Eminent space scientist G Madhavan Nair said today the IT boom is going bust with increasing automation leading to shrinking employment opportunities for freshers even as he favoured Indian companies focussing on creation of high end jobs and the domestic market.
The former Indian Space Research Organisation chairman said he had mentioned a couple of years ago that the so-called IT boom would go bust and “that is the phenomena we are now seeing”.
“The recruitment for freshers (IT engineers) last year was reduced and this year in many places it has come to zero, that means that type of job opportunities are not there,” Nair told PTI here.
“Many of the jobs which we are doing from India…those are all amenable for automation. Tasks like database management could be fully automated, and servers are getting increasingly more powerful, a scenario where we don’t need manual intervention,” he said.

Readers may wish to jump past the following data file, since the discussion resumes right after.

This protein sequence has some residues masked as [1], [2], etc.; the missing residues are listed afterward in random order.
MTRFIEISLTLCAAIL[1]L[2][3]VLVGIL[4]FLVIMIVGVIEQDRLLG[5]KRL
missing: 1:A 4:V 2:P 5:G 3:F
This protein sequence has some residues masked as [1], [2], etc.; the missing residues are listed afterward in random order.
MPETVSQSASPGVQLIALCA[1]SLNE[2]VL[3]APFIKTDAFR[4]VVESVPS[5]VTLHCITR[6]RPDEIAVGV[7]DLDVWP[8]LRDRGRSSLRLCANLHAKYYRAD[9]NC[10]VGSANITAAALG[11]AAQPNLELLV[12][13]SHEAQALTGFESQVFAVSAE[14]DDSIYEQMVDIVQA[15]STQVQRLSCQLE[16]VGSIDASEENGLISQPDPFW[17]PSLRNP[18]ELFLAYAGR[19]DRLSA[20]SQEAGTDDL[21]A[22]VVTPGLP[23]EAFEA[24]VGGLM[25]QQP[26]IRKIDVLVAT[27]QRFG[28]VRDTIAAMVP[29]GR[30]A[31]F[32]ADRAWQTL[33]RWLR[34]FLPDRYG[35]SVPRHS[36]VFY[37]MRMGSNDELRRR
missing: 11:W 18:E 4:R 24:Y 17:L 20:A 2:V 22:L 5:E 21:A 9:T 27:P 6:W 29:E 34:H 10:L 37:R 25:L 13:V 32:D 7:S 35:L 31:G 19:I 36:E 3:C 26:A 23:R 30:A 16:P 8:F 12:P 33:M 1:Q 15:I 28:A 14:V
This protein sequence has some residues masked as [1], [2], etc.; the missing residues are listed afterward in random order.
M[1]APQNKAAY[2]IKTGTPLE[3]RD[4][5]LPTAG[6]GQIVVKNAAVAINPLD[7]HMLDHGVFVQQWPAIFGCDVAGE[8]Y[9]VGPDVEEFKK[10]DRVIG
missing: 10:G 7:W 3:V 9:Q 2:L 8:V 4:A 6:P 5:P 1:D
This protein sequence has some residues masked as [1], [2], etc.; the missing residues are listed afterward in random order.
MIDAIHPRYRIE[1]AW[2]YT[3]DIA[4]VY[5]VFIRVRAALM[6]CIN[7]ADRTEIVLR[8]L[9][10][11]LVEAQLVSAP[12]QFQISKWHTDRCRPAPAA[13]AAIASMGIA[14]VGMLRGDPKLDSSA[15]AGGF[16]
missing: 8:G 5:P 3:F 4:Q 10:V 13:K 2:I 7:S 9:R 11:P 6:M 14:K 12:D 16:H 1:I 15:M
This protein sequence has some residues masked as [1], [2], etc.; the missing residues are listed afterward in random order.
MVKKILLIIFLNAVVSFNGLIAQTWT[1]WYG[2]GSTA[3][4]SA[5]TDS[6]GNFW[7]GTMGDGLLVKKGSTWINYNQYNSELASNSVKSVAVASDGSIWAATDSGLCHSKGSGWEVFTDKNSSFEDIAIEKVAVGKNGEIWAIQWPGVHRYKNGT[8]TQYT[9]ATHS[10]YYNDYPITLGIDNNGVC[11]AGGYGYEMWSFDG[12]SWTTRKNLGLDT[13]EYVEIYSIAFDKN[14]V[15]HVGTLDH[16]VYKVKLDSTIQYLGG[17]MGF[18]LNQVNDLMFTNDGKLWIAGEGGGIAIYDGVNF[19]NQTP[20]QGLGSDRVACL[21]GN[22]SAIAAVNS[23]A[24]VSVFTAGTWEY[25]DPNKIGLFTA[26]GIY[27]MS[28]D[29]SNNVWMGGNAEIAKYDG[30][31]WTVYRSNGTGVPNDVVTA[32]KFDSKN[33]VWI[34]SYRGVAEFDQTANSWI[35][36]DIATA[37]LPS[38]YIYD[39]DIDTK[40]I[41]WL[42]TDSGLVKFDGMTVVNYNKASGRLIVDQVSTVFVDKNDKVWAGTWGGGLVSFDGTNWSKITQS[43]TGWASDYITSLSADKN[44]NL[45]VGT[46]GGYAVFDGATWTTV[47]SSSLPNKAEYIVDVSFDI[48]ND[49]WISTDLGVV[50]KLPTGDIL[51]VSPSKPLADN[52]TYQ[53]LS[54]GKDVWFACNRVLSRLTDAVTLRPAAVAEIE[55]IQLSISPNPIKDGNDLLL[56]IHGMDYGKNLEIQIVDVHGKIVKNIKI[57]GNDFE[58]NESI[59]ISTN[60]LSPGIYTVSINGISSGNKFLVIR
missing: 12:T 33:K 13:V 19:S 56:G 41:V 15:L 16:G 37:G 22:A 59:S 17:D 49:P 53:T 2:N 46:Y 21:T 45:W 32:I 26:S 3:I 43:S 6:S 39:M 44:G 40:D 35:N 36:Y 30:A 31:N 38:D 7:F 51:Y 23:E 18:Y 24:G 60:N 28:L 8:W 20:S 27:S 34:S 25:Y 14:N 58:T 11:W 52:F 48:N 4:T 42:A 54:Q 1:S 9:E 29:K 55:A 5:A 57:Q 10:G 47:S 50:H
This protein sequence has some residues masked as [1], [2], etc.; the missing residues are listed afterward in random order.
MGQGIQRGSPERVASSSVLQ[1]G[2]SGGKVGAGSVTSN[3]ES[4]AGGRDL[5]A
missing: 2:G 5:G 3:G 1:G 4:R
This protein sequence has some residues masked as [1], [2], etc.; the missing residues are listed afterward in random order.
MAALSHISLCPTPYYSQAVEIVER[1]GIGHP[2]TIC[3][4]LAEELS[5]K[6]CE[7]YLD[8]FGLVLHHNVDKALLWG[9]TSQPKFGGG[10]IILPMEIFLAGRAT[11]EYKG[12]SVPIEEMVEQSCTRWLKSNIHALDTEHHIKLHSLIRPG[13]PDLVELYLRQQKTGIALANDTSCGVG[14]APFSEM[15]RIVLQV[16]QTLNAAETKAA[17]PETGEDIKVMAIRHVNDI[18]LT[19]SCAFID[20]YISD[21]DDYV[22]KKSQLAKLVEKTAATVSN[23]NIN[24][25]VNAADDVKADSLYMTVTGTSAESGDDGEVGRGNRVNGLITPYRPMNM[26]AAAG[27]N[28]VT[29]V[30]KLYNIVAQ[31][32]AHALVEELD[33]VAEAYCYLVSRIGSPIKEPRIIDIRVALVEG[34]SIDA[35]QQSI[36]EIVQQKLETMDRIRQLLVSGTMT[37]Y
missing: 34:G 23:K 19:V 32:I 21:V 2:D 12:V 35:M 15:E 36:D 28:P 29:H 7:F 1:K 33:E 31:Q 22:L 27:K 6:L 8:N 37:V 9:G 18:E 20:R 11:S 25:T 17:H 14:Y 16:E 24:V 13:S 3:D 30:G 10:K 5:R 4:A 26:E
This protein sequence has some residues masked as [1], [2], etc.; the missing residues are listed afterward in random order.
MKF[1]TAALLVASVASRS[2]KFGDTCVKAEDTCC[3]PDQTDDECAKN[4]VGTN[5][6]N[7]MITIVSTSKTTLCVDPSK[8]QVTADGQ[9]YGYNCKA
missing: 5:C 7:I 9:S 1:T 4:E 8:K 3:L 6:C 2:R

The former Secretary, Department of Space and Chairman of Space Commission also said increasing use of computer-aided machine tools and robots in factories and manufacturing plants is leading to the reduction in manual labour content.
“So, in this scenario if India has to survive, we have to move to high-end jobs,” added Nair, during whose tenure of six years at the helm of ISRO, 25 successful space missions were accomplished.
“We have the potential, our people are really talented and got right genetic mould. But we are not looking at some killing applications in science and technology,” he said.
“Everybody is satisfied with doing some ordinary things and unless we challenge ourselves, we will be left out,” he said.
Though increasing automation and use of artificial intelligence, machine-learning and robotics are likely to shave off a significant number incremental job opportunities, particularly for freshers and mid-level managers, Nair said, he sees a “silver lining” as India’s requirements in terms of products and services are huge.
He opined that big ‘desi’ companies should focus on Indian scenario and tap the “phenomenal” domestic market which is bigger than European or American one.